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If you click on the padlock, and then on "certificate information", you should see that the certificate has been issued by godaddy. But this authority is not included by debault in chrome/chromium. You can search on the web how to import godaddy SSL certificate to chrome/chromium (this may depend on your OS), and then it should work fine.

If you suspect a man-in-the-middle attack, you can directly check if the SHA256 fingerprint of the SSL certificate of cloud is

5E 10 38 3B 82 EF E8 E5 05 FE 22 03 17 60 C9 54 68 F1 E1 9C 50 3D 0F B2 69 0F 7D 71 CF E9 82 65


and the SHA1 fingerprint should be

AA 6E 73 4B E1 86 C6 EC E0 61 E9 C3 7E F4 B5 E8 1E 78 BE 9B


(unless someone is also proxying ask.sagemath.org and changing these values on the fly...).

If this is correct, then you should click on "proceed anyway". I am not used to chrome/chromium, but there should be a way to "accept this certificate permanently", and you should do this as well: then, if the certificate changes (e.g. by a man-in-the-middle attack), then you will get a warning.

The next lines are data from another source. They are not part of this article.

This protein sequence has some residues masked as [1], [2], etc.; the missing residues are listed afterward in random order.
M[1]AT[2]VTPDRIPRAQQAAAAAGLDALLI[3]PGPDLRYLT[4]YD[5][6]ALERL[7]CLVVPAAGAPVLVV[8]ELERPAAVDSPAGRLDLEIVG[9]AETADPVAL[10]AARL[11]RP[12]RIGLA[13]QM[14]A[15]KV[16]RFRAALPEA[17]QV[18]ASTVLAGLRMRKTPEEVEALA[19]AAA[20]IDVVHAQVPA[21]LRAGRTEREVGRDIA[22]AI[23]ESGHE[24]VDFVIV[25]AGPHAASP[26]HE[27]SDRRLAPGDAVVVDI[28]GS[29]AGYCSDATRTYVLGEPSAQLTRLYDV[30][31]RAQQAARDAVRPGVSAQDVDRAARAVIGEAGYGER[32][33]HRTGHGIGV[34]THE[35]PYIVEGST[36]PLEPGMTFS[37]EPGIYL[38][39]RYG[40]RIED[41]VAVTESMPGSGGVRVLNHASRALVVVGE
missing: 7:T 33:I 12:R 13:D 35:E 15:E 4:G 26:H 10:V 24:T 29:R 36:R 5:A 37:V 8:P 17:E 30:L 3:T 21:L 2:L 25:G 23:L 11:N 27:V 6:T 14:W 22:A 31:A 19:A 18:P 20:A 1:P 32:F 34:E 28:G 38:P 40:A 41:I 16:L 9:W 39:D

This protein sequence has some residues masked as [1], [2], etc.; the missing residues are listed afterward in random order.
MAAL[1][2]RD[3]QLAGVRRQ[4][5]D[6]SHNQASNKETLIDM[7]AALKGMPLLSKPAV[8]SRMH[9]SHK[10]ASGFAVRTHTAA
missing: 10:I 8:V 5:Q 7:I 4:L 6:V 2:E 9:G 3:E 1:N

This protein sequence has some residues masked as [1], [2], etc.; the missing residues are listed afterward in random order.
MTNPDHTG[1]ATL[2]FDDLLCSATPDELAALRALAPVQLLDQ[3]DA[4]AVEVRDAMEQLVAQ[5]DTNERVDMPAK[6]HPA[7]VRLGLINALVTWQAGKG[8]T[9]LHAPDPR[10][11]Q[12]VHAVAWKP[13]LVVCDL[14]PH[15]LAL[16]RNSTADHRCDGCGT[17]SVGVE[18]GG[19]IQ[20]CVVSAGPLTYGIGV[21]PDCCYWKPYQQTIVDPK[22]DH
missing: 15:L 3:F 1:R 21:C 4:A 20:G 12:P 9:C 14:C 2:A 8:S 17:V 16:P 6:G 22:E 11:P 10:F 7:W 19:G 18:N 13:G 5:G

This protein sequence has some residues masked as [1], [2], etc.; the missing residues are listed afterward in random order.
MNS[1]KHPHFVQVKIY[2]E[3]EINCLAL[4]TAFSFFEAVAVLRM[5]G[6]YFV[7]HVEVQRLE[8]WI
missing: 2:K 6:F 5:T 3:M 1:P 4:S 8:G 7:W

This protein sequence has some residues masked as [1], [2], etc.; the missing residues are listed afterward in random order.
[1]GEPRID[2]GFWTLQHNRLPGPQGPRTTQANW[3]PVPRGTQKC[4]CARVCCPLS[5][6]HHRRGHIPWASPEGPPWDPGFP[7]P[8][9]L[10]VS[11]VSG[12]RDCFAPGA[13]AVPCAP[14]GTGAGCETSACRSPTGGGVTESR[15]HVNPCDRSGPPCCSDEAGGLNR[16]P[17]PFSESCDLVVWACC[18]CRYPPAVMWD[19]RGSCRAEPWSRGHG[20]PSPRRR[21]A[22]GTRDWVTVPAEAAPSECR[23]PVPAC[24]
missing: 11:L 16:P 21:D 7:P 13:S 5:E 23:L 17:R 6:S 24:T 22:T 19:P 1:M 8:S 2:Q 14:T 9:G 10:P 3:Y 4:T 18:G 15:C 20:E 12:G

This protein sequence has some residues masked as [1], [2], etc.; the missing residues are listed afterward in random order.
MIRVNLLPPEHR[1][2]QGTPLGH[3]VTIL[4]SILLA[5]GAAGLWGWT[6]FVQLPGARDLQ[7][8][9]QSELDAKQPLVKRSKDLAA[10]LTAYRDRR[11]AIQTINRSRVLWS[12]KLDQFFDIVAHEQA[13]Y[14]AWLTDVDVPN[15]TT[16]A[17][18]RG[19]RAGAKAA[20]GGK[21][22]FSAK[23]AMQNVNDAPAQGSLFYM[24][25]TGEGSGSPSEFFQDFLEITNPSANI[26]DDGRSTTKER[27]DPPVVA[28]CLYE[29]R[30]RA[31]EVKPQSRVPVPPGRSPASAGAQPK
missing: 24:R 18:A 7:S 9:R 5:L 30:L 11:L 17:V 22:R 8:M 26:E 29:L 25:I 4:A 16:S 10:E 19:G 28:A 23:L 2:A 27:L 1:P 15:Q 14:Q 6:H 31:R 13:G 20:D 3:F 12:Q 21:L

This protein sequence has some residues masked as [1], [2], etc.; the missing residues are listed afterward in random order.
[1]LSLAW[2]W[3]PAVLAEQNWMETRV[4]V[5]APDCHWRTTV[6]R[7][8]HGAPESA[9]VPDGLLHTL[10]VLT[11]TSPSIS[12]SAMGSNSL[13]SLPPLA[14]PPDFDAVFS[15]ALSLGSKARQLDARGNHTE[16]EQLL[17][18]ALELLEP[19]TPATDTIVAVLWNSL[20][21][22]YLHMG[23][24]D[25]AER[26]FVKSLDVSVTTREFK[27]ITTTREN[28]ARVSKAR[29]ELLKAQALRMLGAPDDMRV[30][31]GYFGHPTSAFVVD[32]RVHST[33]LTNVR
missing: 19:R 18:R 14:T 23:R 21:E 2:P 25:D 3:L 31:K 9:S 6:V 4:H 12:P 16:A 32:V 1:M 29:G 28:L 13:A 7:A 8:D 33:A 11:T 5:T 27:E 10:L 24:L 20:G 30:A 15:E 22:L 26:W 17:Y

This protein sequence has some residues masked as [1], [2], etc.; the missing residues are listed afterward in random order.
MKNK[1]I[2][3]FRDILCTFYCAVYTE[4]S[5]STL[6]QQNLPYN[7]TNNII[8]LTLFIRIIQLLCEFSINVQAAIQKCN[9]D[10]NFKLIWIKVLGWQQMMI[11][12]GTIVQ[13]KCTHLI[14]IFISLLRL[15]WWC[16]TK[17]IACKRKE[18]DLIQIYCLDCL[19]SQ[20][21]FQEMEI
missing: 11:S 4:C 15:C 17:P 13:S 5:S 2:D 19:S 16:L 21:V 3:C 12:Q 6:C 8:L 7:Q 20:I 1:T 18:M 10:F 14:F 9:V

The problem with storing certificates is that some are stored system-wide, some are stored by the webbrowser, and this depends on the webbrowser and the OS, so i cannot say much more here, and you should read some informations about your configuration.

A possible solution is to try with firefox.

Another possible solution is to install Sage on your computer and use it directly.

This is not specific to China, but to how chrome/chromium deal with certificates. If you click on the padlock, and then on "certificate information", you should see that the certificate has been issued by godaddy. But this authority is not included by debault in chrome/chromium. You can search on the web how to import godaddy SSL certificate to chrome/chromium (this may depend on your OS), and then it should work fine.

If you suspect a man-in-the-middle attack, you can directly check if the SHA256 fingerprint of the SSL certificate of cloud is

5E 10 38 3B 82 EF E8 E5 05 FE 22 03 17 60 C9 54 68 F1 E1 9C 50 3D 0F B2 69 0F 7D 71 CF E9 82 65


and the SHA1 fingerprint should be

AA 6E 73 4B E1 86 C6 EC E0 61 E9 C3 7E F4 B5 E8 1E 78 BE 9B


(unless someone is also proxying ask.sagemath.org and changing these values on the fly...).

If this is correct, then you should click on "proceed anyway". I am not used to chrome/chromium, but there should be a way to "accept this certificate permanently", and you should do this as well: then, if the certificate changes (e.g. by a man-in-the-middle attack), then you will get a warning.

The problem with storing certificates is that some are stored system-wide, some are stored by the webbrowser, and this depends on the webbrowser and the OS, so i cannot say much more here, and you should read some informations about your configuration.

A possible solution is to try with firefox.

Another possible solution is to install Sage on your computer and use it directly.